PU is widely used on the inside of tents because you can use seam tape over it to tape seams, whereas silicone cannot be seam taped and usually requires someone manually seam taping the tent. PU is also used because it is considered a fire-retardant material (more on that later) and is compliant with seven states that have laws requiring tents to be made with an fire-retardant "FR" coating. The problem with PU is that it degrades over time and it actually decreases the tear strength of the fabric, making it weaker and less durable. Using PU also requires layering on more material to get the same amount of waterproofing as you do with silicone, which makes a tent heavier and bulkier.
Silicone actually penetrates into the tent fabric and increases the strength of the fabric. Silicone also requires less material to achieve a given waterproofness, and will therefore be lighter in weight. It is hands down a superior treatment for lightweight rain fly fabrics because it increases the tear strength of the fabric, less material is required to get the desired water repellency and it won't degrade over time like PU.
We use a sil/sil treatment on our tents because of the aforementioned advantages. However, because we use a silicone coated thread and four layers of fabric in our seams, our seams are naturally waterproof. There are some applications where PU has it's advantages, and we do use it on our bathtub floors where we want to have our seams taped to ensure no water will seep through even when you are laying on the fabric and pushing it against water/ground.
But how Waterproof is Waterproof?
The most important question about coatings that will drive a person insane is how waterproof is waterproof enough. A company can layer as much silicone or PU onto a fabric as they desire to increase the waterproofness of a tent. As a person that uses a tent, all you really care about is not having water come through your tent in a storm. So how much water-proofing do you really need?
The waterproof rating for a tent will typically be reflected by a number next to the coating. For example, for our rain fly's we use a 20D sil/sil fabric with a 2000mm coating on both sides. The 2000mm refers to the "hydrostatic head" rating of the fabric, which is a measurement of how much water pressure a fabric can withstand before water starts seeping through. 2000mm means that a column of water 2000mm high, or 2 meters high, would need to form before the water created enough pressure for it to start to seep through the fabric. Multiply that times 2 since the fabric is coated to 2000mm on both sides for an aggregate of 4000mm, and you would need a 4 meter column of water to break through. That's a lot of water and one hell of a storm. You could argue that a really windy, wet storm will press water against your tent creating a lot of pressure. But the amount of pressure created by a 2 meter column of water is significant and would never be reached (not even close), not even by the biggest rain storm.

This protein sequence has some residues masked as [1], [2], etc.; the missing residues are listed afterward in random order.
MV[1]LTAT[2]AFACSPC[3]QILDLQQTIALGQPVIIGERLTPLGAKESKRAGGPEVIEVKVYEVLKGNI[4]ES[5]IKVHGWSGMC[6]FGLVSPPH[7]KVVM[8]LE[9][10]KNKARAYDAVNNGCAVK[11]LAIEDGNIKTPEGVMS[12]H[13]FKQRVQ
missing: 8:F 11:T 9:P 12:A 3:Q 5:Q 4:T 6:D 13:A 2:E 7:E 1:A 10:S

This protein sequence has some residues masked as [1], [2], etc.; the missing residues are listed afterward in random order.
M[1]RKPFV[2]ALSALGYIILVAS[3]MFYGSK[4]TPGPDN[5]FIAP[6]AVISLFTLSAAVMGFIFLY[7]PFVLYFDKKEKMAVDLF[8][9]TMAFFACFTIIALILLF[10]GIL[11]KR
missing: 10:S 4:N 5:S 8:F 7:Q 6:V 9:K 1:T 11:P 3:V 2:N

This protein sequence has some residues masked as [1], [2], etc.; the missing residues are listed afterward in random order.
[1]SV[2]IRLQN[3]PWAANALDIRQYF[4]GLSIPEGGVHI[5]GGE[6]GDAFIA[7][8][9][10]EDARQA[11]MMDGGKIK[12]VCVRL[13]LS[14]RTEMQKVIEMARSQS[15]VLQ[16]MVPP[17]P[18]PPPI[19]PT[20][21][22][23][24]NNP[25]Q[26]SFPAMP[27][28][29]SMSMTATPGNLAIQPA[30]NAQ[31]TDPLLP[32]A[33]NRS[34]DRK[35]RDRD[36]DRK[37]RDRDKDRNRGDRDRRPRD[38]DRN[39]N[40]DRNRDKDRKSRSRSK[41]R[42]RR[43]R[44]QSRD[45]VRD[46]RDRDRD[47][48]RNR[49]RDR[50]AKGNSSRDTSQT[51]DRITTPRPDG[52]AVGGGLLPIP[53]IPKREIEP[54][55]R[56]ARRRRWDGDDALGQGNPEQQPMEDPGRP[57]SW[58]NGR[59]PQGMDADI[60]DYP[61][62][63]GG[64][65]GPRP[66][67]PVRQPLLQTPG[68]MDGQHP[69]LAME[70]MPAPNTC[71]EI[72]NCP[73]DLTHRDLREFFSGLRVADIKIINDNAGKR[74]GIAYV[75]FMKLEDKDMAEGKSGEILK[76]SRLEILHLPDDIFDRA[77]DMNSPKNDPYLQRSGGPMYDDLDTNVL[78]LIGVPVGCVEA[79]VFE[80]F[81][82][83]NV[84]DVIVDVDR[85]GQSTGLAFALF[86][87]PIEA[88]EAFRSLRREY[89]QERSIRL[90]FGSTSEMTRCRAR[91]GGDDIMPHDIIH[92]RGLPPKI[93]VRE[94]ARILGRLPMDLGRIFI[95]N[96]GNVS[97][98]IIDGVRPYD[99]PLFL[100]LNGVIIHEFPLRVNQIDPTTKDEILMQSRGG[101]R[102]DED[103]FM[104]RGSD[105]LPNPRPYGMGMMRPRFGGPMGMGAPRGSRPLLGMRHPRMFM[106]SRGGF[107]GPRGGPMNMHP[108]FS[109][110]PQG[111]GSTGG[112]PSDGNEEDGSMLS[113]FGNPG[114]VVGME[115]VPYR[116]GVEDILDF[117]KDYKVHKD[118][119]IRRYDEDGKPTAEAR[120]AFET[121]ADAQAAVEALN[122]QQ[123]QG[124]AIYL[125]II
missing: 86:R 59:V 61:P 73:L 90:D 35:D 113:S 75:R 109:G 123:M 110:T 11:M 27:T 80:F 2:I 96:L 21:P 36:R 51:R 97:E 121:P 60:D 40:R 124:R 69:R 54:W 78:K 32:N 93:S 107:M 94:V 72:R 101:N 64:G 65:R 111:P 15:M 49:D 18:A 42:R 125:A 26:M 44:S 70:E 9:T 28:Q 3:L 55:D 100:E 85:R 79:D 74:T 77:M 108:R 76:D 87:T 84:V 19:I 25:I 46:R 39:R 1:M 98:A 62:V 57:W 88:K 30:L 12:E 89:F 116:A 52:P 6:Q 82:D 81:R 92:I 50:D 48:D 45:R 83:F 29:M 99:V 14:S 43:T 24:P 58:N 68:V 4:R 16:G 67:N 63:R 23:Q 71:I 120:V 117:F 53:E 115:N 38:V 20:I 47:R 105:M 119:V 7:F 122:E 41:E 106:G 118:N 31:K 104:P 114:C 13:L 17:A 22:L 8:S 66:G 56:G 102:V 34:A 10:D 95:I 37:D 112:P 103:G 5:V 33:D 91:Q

Some companies will use a 3000mm, 5000mm or even higher coatings claiming it makes their tents more waterproof. The reality is while tents with those coatings are technically more waterproof, there is no real need to have that much coating on a tent in our humble opinion. If the coating is a PU coating, it can degrade the strength of the fabric as you add on more material, and importantly for backpacking tents, it makes them heavier unnecessarily.
Realistically, if you buy a backpacking tent from a reputable company, the fabric is not going to leak. Seams are where you will see your tent leak as the needles used to sew the fabric poke holes that allow water to get in. But I can't think of a single high end tent company that is making a tent with a fabric that would even come close to leaking. I would wager you are more likely to get small holes in your tent or rub it against a sharp rock and tear it before water will get through the coating.
We use double 2000mm coating on our rain fly's, as it is plenty waterproof for any rain, snow or other wet weather likely to be experienced in the mountains or desert, yet it doesn't add on unnecessary silicone that will increase the weight of the fabric. Couple that with our silicone coated thread to seal up the seams, and you have a naturally waterproof tent. We see it as a balance for durability and weight.
Tying it all Together
If you made it this far, congratulations. You likely know more than most people that use tents. Next time you're researching a tent, take a look at the specifications and don't be afraid to ask questions of the manufacturer. The details will impact the quality of the tent, and transparency is important for us when it comes to communication with our products and our customers. If you have any questions or comments, leave them below.